In his new novel Bleeding Edge, Thomas Pynchon uses the word “postmodern” for the first time in his fiction – a notable event in the career of this supposed American postmodern novelist par excellence. The word crops up in a few places, including a description of a Soho nightclub bathroom containing “the godfather of postmodern toilets…with three dozen stalls, its own bar, television lounge, sound system, and deejay.”
For Pynchon, ever the excremental visionary, it’s a peerless expression of satiric disgust. Postmodernism has no boundaries, no sense of the sacred. It fecklessly mingles excrement with entertainment.
Pynchon makes postmodernism’s insufficiencies the subject of Bleeding Edge, the surface plot of which focuses on unlicensed fraud investigator Maxine Tarnow’s efforts to untangle an apparent conspiracy surrounding dotcom-era tycoon Gabriel Ice and his shadowy company hashslingrz.com. The year is 2001, 9/11 waiting in the wings for the first 300 pages or so; the setting (mostly) Manhattan; and the plot (for this reader, anyway) absolutely impenetrable.
I have every confidence Bleeding Edge’s story would make sense, if one could slow the surprisingly sprightly (for a 76-year-old) arm that keeps cranking out noirish revelations and low-comic digressions. But the novel’s pace, which makes hash of conventional detective-novel plotting, helps Pynchon focus the reader’s attention where he wants it: on Maxine. We’re forced to admire and analyze how Bleeding Edge’s protagonist manages, with some difficulty, to keep her head despite the postmodern blur around her.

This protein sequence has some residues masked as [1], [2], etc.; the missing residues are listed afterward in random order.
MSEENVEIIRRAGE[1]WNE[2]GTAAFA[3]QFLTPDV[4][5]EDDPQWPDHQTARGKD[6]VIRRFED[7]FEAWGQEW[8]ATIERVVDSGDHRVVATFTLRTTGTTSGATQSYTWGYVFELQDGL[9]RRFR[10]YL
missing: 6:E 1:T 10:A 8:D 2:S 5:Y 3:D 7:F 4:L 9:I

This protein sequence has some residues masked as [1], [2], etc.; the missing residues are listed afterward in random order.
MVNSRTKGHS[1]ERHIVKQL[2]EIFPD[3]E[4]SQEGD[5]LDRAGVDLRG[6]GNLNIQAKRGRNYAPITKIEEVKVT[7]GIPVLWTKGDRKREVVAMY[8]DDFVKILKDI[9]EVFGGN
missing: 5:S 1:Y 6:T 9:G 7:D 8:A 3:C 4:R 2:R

The blur extends beyond the book’s plot to the personalities that surround Maxine, almost all of whom are archetypal New York neurotics and self-stereotypers. From Jew to WASP to Italian-American, nearly all the supporting characters play to the hilt the roles selected for them in Manhattan’s ethnic drama, skewed by Pynchon into comedy. And as capitalism, in the form of greedy property developers, lays waste to New York’s tangible history, these characters’ desperate self-parodies increasingly have nothing to refer to, no roots in the streets.
After 9/11, most of Pynchon’s people implode, getting lost in paranoid conspiracy theories or seeking solace in the “Deep Web,” an underground internet space rapidly coming to resemble the “surface Web” its nerd-snob denizens disdain. By contrast, the massacre causes Maxine to come into her own. Bleeding Edge’s last hundred pages attain a moral beauty unprecedented in Pynchon, as Maxine’s compassion deconstructs Gabriel’s conspiracy (the details of which are unimportant) strut by strut. To find comparable heroism in the oeuvre, you’d have to reach back more than 50 years to the post-Beat stories (e.g., “Entropy”) with which Pynchon began his writing career. But Bleeding Edge isn’t constrained by the young Pynchon’s Bomb-era post-adolescent despair. Instead, a millennial strain of that same despair becomes what Maxine ministers to in the “whole sick crew” (pace V.) she meets in the ‘hood.
Pynchon explicitly connects Maxine’s morality to her “old yenta instincts,” her deep-seated ethnic penchant for benevolent, if unsolicited, intervention. This Jewish mother offers chicken soup for the postmodern soul. Her culturally determined traits comprise her free will (or, as academics would say, her “agency”), and that’s the contradictory key to Pynchon’s conception of identity. Pynchon is most concerned with identifiers that reside “beyond the zero” (pace Gravity’s Rainbow), in human impulses and responses that long outlive the conditions that gave rise to them. It takes decades, if not centuries, of often-traumatic history to forge a Self.
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